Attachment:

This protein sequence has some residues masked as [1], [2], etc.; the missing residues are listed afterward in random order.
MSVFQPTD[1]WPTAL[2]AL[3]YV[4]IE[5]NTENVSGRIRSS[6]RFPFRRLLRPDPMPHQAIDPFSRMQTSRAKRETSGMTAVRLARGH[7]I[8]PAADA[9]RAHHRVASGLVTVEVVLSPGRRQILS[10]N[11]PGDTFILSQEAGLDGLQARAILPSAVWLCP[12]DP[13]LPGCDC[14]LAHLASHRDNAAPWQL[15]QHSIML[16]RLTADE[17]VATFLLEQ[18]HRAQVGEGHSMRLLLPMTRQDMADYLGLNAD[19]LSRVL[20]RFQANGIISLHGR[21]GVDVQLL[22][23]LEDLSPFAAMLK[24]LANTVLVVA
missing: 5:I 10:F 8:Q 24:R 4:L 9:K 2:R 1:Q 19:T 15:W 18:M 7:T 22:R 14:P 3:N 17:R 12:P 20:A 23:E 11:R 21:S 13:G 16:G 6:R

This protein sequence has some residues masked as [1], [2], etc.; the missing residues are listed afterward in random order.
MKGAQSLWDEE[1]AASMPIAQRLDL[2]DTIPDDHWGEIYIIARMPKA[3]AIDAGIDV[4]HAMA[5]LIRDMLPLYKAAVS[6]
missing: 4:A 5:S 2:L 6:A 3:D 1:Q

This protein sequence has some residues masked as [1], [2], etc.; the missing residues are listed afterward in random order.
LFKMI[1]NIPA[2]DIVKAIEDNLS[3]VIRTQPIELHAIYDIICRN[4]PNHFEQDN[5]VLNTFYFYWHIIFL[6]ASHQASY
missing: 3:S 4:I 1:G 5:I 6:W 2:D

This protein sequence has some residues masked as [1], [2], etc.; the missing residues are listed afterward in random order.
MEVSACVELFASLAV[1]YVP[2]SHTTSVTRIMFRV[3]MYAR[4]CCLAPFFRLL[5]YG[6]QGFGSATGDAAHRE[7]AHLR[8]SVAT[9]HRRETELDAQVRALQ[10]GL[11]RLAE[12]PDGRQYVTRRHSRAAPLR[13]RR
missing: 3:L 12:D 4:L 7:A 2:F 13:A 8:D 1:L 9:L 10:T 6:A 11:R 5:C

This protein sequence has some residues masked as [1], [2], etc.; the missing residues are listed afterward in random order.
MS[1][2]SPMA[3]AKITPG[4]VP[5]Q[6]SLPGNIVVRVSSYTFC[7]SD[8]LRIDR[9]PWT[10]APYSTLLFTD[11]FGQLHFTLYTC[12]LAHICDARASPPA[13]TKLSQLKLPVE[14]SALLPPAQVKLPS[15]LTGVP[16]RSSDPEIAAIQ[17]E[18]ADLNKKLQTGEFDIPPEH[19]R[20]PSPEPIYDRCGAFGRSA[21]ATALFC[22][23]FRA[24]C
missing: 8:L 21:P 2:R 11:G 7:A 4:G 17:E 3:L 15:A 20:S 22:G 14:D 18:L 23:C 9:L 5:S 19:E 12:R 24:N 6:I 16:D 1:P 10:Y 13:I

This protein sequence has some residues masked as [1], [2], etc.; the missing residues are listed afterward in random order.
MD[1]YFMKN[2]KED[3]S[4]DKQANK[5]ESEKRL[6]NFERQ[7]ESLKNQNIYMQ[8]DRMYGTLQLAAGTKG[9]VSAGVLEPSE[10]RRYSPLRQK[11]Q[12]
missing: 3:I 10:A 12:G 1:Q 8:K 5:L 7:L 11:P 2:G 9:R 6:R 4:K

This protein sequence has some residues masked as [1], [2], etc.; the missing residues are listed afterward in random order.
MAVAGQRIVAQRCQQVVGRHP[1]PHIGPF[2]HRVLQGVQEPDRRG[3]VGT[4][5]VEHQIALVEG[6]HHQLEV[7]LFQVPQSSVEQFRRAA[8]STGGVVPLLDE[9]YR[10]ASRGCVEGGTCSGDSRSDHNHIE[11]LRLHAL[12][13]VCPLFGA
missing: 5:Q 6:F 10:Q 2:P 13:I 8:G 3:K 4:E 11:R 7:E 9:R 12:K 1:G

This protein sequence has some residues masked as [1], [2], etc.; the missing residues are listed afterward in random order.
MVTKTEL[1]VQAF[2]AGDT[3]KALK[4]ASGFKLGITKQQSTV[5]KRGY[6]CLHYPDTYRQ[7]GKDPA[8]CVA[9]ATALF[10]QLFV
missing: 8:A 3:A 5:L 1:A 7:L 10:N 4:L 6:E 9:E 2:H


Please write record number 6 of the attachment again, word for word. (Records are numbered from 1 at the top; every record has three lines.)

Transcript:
This protein sequence has some residues masked as [1], [2], etc.; the missing residues are listed afterward in random order.
MD[1]YFMKN[2]KED[3]S[4]DKQANK[5]ESEKRL[6]NFERQ[7]ESLKNQNIYMQ[8]DRMYGTLQLAAGTKG[9]VSAGVLEPSE[10]RRYSPLRQK[11]Q[12]
missing: 3:I 10:A 12:G 1:Q 8:K 5:L 7:L 11:P 2:G 9:R 6:R 4:K